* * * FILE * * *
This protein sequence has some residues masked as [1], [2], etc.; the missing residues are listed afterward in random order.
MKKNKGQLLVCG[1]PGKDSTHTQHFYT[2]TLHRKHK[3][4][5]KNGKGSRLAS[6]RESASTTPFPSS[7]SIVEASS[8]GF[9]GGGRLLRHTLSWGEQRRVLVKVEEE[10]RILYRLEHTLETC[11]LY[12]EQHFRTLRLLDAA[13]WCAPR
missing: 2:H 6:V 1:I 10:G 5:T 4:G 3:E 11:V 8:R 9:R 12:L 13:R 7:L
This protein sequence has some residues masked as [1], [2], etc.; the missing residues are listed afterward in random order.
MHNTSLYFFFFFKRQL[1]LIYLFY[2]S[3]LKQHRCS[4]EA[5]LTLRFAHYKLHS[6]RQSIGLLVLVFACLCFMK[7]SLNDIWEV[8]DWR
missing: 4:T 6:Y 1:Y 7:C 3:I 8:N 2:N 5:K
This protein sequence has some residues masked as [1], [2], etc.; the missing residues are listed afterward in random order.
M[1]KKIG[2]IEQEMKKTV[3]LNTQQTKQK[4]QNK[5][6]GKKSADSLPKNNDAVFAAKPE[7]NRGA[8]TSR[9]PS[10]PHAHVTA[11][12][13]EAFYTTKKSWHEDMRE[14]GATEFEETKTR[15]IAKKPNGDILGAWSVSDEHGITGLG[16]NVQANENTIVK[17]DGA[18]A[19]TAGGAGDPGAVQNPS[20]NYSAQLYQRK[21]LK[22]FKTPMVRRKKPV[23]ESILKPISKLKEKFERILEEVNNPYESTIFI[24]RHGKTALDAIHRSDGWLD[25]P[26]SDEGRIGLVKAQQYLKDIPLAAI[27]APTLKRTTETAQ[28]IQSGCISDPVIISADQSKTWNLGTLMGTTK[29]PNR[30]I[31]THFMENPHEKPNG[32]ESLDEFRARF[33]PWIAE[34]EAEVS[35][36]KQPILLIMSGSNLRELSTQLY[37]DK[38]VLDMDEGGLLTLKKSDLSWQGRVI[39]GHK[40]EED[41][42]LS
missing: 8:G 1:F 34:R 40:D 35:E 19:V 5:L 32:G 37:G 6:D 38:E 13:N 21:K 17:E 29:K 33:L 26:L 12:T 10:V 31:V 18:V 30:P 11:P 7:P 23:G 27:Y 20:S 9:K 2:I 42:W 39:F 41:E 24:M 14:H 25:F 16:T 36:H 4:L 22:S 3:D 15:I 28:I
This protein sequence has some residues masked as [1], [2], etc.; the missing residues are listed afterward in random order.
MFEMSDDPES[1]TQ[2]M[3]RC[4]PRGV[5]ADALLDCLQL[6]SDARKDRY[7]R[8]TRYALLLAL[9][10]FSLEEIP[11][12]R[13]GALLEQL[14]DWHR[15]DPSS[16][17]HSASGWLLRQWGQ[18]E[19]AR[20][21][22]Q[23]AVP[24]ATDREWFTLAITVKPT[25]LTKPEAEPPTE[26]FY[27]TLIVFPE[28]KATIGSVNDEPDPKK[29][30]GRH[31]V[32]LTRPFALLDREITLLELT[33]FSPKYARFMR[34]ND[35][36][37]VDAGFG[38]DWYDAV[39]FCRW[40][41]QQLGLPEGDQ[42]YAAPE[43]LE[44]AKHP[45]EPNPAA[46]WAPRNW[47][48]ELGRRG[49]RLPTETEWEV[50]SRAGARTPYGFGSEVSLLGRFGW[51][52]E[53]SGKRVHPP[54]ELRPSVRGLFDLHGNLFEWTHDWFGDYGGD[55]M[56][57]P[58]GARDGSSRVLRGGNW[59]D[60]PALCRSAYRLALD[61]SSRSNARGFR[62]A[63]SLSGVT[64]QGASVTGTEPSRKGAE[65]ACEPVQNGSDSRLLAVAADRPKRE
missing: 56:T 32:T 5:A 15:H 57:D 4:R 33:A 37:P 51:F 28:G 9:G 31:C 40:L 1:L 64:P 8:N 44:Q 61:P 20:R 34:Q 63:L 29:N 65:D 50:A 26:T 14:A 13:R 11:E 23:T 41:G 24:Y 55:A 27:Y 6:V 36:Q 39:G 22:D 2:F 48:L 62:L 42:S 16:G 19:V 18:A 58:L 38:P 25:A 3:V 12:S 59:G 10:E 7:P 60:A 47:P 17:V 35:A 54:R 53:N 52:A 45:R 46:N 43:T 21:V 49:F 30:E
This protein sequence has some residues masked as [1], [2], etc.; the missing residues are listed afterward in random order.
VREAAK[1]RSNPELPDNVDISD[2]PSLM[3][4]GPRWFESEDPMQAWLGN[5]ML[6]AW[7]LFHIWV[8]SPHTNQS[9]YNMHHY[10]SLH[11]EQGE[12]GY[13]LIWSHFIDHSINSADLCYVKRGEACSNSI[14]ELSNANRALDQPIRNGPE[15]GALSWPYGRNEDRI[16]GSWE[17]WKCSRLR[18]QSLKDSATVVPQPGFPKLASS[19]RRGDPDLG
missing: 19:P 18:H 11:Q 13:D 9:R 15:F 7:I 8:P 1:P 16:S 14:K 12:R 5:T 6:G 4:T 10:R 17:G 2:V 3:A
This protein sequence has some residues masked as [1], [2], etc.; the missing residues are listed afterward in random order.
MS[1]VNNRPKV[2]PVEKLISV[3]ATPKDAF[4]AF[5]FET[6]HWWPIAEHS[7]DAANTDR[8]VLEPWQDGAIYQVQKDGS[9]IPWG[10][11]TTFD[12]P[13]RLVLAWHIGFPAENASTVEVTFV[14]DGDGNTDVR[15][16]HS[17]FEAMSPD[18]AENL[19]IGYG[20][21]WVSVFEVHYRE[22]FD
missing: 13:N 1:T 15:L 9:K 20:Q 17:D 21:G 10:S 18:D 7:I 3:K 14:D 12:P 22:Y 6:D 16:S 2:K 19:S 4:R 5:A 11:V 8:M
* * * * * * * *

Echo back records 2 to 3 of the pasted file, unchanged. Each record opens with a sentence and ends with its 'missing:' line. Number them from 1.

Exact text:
This protein sequence has some residues masked as [1], [2], etc.; the missing residues are listed afterward in random order.
MHNTSLYFFFFFKRQL[1]LIYLFY[2]S[3]LKQHRCS[4]EA[5]LTLRFAHYKLHS[6]RQSIGLLVLVFACLCFMK[7]SLNDIWEV[8]DWR
missing: 4:T 6:Y 1:Y 7:C 3:I 8:N 2:N 5:K
This protein sequence has some residues masked as [1], [2], etc.; the missing residues are listed afterward in random order.
M[1]KKIG[2]IEQEMKKTV[3]LNTQQTKQK[4]QNK[5][6]GKKSADSLPKNNDAVFAAKPE[7]NRGA[8]TSR[9]PS[10]PHAHVTA[11][12][13]EAFYTTKKSWHEDMRE[14]GATEFEETKTR[15]IAKKPNGDILGAWSVSDEHGITGLG[16]NVQANENTIVK[17]DGA[18]A[19]TAGGAGDPGAVQNPS[20]NYSAQLYQRK[21]LK[22]FKTPMVRRKKPV[23]ESILKPISKLKEKFERILEEVNNPYESTIFI[24]RHGKTALDAIHRSDGWLD[25]P[26]SDEGRIGLVKAQQYLKDIPLAAI[27]APTLKRTTETAQ[28]IQSGCISDPVIISADQSKTWNLGTLMGTTK[29]PNR[30]I[31]THFMENPHEKPNG[32]ESLDEFRARF[33]PWIAE[34]EAEVS[35][36]KQPILLIMSGSNLRELSTQLY[37]DK[38]VLDMDEGGLLTLKKSDLSWQGRVI[39]GHK[40]EED[41][42]LS
missing: 8:G 1:F 34:R 40:D 35:E 19:V 5:L 32:G 37:G 6:D 38:E 13:N 21:K 17:E 29:K 33:L 26:L 12:T 10:V 31:V 18:V 30:P 11:P 7:P 23:G 27:Y 20:S 9:K 2:I 42:W 39:F 41:E 24:M 14:H 25:F 16:T 36:H 4:L 22:S 3:D 15:I 28:I